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City budget amendment proposes pilot program to support families with basic income stipend

“On October 31, the Finance and Personnel Committee voted 3-2 to recommend for approval a bold budget amendment I sponsored that would create a pilot program to provide $500 monthly basic income stipends to families in Milwaukee.” – Alderwoman Chantia Lewis “The amendment – requesting the Department of Administration to create a new SEED pilot program special fund of $100,000 – would be offset by foregoing computer replacement in the Police Department (for a total of $100,000). The intent of my amendment is to create a universal basic income program based on the Stockton, California model. I am proposing...

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Mayor Tom Barrett blames acid attack against Latino resident on Trump’s Anti-Immigrant rhetoric

Mayor Tom Barrett said on November 5 that President Donald Trump’s racial rhetoric was responsible for violent hate crimes, like an acid attack which left a Milwaukee man with second-degree burns on November 1. Mahud Villaluz said that a man confronted him over a parking spot, called him “an illegal,” and told him to “go back to [his] country” before throwing battery acid at him. “I look at this in the context of what’s going on right now in our country, where we’ve got the president of the United States who on a daily basis seems to create more...

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Matthew Morin: Encouraging youth to find their voice begins with asking questions of elected officials

I had the opportunity to interview Wisconsin Governor Tony Evers at the Governor’s Mansion in Madison on October 12. I think it is important for government officials to listen to kids. We are the future. That is why it was an absolute privilege to meet my governor and ask him some questions. There was a Hispanic Heritage Day Celebration on the day of my visit. I could hear the mariachi band playing in the background as I walked through the front door. The band was very entertaining. I was so surprised that I was the only kid there, but...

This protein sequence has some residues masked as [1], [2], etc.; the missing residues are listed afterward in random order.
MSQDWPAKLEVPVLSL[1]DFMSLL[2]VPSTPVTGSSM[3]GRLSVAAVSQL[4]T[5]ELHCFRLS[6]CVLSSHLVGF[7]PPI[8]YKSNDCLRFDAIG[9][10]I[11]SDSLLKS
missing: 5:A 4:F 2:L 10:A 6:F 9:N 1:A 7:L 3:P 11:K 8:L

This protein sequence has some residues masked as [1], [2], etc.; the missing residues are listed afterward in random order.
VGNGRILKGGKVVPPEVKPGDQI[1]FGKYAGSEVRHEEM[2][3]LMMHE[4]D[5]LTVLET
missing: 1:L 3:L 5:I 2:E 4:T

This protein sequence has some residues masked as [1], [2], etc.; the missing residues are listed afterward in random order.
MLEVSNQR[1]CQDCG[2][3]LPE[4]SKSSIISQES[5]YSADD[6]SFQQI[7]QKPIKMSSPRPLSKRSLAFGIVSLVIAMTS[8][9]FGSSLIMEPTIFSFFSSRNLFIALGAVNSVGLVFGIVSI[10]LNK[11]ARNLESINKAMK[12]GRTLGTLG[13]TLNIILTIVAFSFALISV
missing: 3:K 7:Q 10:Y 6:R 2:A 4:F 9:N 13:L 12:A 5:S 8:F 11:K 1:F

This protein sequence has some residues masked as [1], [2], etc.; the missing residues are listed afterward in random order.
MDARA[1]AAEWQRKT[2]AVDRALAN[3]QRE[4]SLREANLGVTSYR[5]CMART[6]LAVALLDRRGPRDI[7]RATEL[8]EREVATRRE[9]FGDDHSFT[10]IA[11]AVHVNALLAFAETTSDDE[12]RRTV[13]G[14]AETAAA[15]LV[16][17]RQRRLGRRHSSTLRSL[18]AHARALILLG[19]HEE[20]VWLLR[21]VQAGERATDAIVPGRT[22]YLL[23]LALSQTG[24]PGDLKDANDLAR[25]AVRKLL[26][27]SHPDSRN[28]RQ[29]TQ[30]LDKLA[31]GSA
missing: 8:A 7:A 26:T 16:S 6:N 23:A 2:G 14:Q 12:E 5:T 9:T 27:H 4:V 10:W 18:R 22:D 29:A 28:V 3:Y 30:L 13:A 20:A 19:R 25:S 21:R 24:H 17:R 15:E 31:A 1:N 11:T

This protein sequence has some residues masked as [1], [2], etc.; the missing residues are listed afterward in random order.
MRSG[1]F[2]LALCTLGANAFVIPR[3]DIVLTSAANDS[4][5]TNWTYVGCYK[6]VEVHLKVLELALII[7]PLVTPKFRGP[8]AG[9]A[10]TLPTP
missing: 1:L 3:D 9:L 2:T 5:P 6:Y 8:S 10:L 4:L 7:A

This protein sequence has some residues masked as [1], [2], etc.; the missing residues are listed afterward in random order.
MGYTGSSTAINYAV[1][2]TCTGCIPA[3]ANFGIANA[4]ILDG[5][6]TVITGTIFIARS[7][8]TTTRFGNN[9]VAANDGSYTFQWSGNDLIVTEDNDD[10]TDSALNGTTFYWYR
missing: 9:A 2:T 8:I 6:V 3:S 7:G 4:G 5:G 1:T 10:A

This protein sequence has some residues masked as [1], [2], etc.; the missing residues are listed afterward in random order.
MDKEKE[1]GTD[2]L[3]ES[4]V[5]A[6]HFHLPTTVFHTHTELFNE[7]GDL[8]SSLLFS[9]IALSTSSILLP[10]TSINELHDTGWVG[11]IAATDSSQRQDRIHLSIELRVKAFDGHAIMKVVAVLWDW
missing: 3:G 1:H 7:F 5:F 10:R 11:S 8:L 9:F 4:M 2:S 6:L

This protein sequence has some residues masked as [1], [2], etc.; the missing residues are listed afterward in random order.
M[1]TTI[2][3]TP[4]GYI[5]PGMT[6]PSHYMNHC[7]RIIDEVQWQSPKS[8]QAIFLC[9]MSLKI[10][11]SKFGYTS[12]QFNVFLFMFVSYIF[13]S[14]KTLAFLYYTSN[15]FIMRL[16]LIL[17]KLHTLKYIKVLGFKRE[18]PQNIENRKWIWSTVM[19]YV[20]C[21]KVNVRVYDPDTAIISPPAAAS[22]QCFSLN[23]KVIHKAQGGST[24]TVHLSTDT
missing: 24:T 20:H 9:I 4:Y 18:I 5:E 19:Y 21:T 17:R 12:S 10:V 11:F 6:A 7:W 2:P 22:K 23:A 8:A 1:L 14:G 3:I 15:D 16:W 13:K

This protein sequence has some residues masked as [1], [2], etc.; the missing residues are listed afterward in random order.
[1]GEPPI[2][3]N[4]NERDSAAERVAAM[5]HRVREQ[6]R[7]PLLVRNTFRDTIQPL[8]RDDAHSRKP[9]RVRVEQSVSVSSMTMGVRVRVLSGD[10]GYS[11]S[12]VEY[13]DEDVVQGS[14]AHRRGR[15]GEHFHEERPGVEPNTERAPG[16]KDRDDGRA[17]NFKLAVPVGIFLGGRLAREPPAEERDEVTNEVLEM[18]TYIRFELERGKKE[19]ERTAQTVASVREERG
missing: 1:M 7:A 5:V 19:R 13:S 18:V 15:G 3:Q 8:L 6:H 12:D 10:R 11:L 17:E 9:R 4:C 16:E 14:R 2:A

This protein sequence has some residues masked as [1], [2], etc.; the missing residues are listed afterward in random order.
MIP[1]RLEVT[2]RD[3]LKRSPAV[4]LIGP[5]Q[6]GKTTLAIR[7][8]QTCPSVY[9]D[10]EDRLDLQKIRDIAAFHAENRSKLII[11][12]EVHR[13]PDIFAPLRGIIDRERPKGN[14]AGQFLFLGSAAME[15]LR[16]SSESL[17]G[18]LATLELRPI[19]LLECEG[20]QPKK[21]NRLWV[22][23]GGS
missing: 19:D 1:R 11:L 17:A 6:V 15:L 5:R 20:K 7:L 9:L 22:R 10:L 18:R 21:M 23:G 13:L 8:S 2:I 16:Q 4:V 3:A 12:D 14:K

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Milwaukee area schools have the constitutional obligation to protect students from discrimination

In the wake of numerous reports of harassment in public schools, the ACLU of Wisconsin reminded school leaders of their responsibility to protect all students from discrimination per their obligations under the law, especially during the month of October as anti-bullying and anti-harassment month. A letter sen to public school administrators and board members on October 7 expressed the organization’s concern regarding complaints of persistent racial and sexual bullying and harassment in school districts across Wisconsin. “School districts have an obligation to protect students from harassment based on race, color, national origin, sex, or disability – including bullying and...

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Reform for redistricting process gains support from two-thirds of Wisconsin counties

Fully two-thirds of Wisconsin counties have now passed fair maps resolutions, representing more than 70% of the state’s population. These resolutions call for the Wisconsin State Legislature to reform the legislative and congressional map-drawing process by utilizing nonpartisan Legislative Reference Bureau staff and prohibiting the use of partisan data, among other changes. “Beyond any doubt, the people of Wisconsin recognize the problem gerrymandering creates for a representative democracy,” said Erin Grunze, executive director of the League of Women Voters of Wisconsin. “People across all political spectrums are aware of how politicians are rigging the maps to secure their seats....

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The cultural impact of “Americanization” on Milwaukee’s original Jewish immigrant population

The year was 1921. Milwaukee and the United States were coming out of what would be called World War I into a decade of relative prosperity. But it was also a time of distress for some newer Americans because the World War had fostered a rise in nativism that had some of this nation’s ethnic communities on edge. To Milwaukee’s Jewish community, it was the end of a period that had found that group almost tripling in size from an estimated 7,000 in 1907 to around 22,000 in 1922, with most of the growth coming from immigration, largely from...

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